|Ex Alliteration Words||Ex. Assonance Words||Ex. Rhyming Words|
flip-flop fast facing future fell face fame forty
|lonely floats host golden daffodils mote|
|back black crack hack jack tack|
More on Phonological Awareness (text me and I’ll send you more PA PowerPoint resource): https://maxscholar.com/schools/demo/
Sound Word Knowledge (see appendix)
Phonological Awareness (say out verbally after 90% mastery above): you can make it fun and informative. Should be done verbally and can be done as a game in the car as you head down the highway just make sure the visual/tactile component is not present at this time.
For Sequencing, Categorizing and Visual Memory (Do Daily): (pic.-pic) http://jumpingfishes.com/memory/’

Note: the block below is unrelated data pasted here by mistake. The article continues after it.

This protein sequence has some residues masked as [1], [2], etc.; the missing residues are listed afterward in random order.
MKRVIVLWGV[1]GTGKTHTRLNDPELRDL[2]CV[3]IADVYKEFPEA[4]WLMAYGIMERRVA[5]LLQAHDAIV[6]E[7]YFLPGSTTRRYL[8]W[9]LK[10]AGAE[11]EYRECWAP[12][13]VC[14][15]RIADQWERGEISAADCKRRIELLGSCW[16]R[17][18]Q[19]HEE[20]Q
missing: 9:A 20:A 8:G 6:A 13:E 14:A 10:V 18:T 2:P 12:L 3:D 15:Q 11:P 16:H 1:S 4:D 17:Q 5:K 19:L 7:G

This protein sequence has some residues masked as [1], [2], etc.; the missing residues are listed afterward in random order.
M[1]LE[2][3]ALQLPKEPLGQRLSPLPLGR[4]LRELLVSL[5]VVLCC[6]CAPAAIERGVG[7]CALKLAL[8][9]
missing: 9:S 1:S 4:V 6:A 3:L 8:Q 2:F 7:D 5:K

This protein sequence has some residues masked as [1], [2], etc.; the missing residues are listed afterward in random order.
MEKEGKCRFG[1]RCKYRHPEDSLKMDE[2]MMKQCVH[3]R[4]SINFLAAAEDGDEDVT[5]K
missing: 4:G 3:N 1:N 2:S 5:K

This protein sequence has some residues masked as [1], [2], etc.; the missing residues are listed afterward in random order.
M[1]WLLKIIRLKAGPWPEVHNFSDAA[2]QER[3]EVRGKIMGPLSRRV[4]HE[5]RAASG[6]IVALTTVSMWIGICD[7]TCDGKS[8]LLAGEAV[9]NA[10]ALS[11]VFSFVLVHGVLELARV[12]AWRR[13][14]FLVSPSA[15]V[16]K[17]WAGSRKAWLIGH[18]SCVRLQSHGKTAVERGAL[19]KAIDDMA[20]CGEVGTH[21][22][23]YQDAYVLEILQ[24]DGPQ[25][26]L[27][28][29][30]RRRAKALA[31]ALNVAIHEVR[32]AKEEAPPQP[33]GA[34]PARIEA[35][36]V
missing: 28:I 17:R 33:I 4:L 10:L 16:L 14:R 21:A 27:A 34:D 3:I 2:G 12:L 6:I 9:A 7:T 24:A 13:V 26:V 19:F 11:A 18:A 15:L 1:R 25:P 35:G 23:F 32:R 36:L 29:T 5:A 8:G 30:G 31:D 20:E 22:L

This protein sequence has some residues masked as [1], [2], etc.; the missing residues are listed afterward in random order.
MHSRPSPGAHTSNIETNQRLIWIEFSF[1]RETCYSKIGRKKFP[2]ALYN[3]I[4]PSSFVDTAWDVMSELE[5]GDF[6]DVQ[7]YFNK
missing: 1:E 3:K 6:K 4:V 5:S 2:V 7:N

Working Memory (Sequencing & Categorizing) http://www.montessorimom.com/thank-you-subscribing/
Transitional Fluent TF GROUP Phrase Level (also see Dyslexia section):
As well, when they exhibit any of the other common characteristics (mentioned under the section dyslexia). Please don’t focus on grade level for a struggling reader (at least until they are automatic and confident with mastery in the isolated sound and word levels)!
ISOLATED SOUND PRACTICE: https://www.facebook.com/260648954343158/videos/485658912283198; https://quizlet.com/_5pn88f?x=1jqt&i=1rtq1r
All students go through these stages of literacy development: They go from individual phonemes and sound combinations (1,2,3,4), to words (3 letters, 2 letters, 4 letters, etc..) then phrases and sentences (1 word, 2 words, 3 words, etc.). Instruction on sound word knowledge should be all sounds and words in isolation (above), once they have mastery (90%) of each stage and level; then, you use commonly practiced leveled trade books or
Remember: REVIEW HOW MANY LETTERS/HOW MANY ANYTIME YOUR ABOUT TO READ OR WRITE A WORD ALONG WITH WHICH ONE COMES: FIRST, NEXT, LAST!!!